Are You Properly Classifying Sales Employees?

Author: Rob Scalia - Integrated Compensation Systems, Inc.
Posted: April 1st, 2020

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The Fair Labor Standards Act is the federal law that governs overtime, including exemption from overtime. This exemption is most frequently used for salaried executive, administrative and professional employees — also called "white-collar employees." 

To be exempt from overtime, white-collar employees must receive no less than a weekly salary of $684 (starting Jan. 1, 2020) and perform the job duties specific to their role as defined by the FLSA. Employees who fulfill the salary and job duties tests do not have to be paid overtime when they work more than 40 hours per week. 

The FLSA also has an exemption for outside sales employees.
Unlike the white-collar exemption that imposes salary and job duties tests, the outside sales exemption requires only a job duties test. This means that as long as outside salespeople perform the FLSA-mandated job duties, they do not have to be paid overtime for hours worked over 40 in a workweek. 

To be eligible for the outside sales exemption: 

  1. The employee's main duty must be making sales or acquiring orders or contracts for services or the use of facilities.
  2. The employee must customarily and regularly perform the main duty away from the employer's place of business. 

Item no. 2 is the reason many salespeople are disqualified from being exempt. Basically, to be exempt, the employees have to hit the road to make sales — instead of operating from a fixed area, such as their homes or offices.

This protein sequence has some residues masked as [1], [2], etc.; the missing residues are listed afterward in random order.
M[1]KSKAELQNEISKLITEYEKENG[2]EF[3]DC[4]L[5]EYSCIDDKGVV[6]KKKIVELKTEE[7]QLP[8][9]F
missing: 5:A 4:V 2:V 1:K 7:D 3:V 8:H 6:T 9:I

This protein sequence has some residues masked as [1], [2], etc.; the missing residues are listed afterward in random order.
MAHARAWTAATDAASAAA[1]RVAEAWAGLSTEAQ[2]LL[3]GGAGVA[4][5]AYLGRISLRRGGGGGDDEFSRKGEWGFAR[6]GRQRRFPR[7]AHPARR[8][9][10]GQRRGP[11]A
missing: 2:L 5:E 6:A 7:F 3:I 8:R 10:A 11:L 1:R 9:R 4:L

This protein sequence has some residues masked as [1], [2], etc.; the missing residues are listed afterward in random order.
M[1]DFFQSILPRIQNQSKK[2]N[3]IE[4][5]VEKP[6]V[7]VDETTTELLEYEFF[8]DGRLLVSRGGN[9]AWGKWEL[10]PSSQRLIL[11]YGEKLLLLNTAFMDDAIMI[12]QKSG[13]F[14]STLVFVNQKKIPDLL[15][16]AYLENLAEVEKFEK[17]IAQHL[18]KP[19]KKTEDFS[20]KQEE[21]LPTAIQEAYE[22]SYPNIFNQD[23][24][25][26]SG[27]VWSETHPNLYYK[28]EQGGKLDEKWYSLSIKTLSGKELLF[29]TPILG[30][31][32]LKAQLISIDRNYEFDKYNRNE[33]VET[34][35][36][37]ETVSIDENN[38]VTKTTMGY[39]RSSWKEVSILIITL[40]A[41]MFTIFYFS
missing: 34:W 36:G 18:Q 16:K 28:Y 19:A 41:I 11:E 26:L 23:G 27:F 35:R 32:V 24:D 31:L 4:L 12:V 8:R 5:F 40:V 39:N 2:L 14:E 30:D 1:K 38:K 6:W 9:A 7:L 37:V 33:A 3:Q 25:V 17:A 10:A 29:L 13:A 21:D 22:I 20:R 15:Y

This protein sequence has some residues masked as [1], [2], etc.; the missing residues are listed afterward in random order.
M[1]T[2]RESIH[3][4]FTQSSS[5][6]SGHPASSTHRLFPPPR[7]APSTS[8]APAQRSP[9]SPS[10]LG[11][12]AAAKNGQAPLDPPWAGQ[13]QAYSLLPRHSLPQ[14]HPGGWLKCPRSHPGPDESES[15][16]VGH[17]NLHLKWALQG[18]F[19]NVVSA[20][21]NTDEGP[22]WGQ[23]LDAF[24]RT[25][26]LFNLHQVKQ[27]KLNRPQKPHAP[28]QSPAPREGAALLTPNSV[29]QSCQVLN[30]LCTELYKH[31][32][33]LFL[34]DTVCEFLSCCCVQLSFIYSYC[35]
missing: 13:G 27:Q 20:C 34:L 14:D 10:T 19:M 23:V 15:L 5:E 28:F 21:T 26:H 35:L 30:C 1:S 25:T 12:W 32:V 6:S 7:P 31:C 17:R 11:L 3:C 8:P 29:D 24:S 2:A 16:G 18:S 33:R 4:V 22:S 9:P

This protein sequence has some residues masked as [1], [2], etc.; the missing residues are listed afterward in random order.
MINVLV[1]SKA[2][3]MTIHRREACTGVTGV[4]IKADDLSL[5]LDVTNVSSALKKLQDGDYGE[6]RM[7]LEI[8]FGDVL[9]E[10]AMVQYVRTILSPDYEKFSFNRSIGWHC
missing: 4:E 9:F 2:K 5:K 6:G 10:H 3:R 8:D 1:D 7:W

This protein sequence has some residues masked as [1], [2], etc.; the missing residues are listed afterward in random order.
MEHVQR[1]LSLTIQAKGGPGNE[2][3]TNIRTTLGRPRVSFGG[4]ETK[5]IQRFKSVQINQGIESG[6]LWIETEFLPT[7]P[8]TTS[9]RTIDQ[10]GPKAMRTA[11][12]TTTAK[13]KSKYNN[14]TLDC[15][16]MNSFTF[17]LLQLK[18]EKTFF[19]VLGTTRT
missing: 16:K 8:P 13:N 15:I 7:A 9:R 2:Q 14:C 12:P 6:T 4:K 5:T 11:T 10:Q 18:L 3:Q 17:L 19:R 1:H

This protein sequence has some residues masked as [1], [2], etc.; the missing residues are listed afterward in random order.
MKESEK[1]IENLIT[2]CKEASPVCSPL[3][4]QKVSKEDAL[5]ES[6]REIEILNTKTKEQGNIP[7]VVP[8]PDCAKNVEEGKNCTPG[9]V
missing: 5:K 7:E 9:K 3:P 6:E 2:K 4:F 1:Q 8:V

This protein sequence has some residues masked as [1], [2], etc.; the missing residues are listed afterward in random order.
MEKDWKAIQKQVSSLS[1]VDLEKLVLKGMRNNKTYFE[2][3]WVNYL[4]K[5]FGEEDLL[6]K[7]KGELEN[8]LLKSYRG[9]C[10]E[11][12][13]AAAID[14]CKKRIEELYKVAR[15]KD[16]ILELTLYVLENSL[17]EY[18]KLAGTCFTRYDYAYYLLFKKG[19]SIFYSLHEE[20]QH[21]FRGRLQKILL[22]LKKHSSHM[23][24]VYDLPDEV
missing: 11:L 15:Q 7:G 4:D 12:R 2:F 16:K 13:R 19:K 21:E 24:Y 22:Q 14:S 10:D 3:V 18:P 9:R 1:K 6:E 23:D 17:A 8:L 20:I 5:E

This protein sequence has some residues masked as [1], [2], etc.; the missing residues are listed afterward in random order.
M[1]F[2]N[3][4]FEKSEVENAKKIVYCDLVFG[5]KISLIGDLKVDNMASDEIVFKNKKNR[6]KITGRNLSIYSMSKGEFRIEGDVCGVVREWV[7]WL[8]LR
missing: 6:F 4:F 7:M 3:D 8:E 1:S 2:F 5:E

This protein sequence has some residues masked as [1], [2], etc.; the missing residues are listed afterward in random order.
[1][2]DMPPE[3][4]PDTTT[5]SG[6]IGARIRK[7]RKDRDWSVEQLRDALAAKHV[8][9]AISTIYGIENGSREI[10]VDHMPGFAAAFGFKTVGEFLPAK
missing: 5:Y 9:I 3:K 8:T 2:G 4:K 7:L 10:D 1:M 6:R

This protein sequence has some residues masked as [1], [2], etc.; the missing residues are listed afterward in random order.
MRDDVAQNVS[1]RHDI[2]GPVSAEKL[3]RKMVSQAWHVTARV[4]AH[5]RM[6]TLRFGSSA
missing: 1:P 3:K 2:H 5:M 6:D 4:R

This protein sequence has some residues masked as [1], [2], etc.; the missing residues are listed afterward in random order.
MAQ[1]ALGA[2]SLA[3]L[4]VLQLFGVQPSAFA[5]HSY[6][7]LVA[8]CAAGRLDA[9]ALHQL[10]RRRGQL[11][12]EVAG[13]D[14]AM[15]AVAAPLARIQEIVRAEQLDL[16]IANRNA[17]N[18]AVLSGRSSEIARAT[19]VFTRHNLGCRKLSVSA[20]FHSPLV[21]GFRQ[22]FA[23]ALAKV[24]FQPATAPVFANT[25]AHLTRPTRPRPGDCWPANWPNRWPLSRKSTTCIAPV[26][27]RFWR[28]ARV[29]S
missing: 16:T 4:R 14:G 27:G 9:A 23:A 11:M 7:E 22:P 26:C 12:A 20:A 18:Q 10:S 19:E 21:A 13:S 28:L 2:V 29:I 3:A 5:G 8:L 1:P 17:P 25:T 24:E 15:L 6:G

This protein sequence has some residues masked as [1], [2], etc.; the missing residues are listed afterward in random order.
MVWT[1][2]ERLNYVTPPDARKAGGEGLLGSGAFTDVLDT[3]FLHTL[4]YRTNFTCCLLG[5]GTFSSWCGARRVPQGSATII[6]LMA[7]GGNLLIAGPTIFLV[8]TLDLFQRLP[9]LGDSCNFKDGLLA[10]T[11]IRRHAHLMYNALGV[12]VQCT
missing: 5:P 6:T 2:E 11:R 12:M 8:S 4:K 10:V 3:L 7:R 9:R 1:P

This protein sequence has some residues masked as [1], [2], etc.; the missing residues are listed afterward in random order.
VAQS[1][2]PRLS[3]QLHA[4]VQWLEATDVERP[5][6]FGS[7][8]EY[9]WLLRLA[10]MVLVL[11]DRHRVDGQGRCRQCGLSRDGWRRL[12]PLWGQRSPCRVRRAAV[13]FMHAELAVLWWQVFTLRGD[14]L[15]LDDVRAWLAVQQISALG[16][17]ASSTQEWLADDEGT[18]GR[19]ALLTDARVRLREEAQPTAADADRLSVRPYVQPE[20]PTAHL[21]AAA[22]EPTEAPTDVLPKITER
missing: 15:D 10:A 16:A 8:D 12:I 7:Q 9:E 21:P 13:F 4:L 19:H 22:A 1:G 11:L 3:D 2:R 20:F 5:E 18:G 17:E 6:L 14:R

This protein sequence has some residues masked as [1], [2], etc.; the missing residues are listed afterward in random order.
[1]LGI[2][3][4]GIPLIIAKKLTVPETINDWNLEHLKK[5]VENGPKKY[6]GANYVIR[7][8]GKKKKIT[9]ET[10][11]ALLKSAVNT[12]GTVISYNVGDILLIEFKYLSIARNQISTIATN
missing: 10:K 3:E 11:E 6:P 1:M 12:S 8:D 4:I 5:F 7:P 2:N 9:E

Note that unlike white-collar employees, who must receive at least the FLSA's minimum salary requirement, exempt outside salespeople don't even qualify for minimum wage. 

According to the website of law firm Foley & Lardner, "an employer who does not pay a penny to an outside salesperson week after week, regardless of the number of hours worked, will not violate the FLSA." At a glance, this sounds untenable. However, per Foley & Lardner, statutory history suggests that Congress did not establish minimum wage or salary requirements for outside salespeople because they are usually generously compensated. 

Are outside salespeople ever entitled to overtime?
Case law indicates that if outside sales employees spend much of their time doing non-sales work, they may be eligible for overtime. This is demonstrated in the case of Sydney v. Time Warner Entertainment-Advance/Newhouse Partnership. The plaintiffs were classified by their employer, Time Warner Cable, as exempt territory sales employees. They argued that they should have been classified as nonexempt because they spent much of their time doing installation and troubleshooting work. 

The district court dismissed the plaintiffs' claims. But the appeals court reversed the district court's decision, noting that the plaintiffs' claim of spending five to 10 hours per day on installation and troubleshooting work instead of sales could mean that they were nonexempt instead of exempt. 

This case highlights the significance of accurately classifying sales employees, including inside salespeople. 

Inside salespeople are typically nonexempt and therefore eligible for minimum wage and overtime. However, under the FLSA's "retail or service establishment" exemption, an inside salesperson may be exempt.

Further resources can be found by clicking here (let Integrated Compensation Systems, Inc. know if you have questions about your sales staff!).

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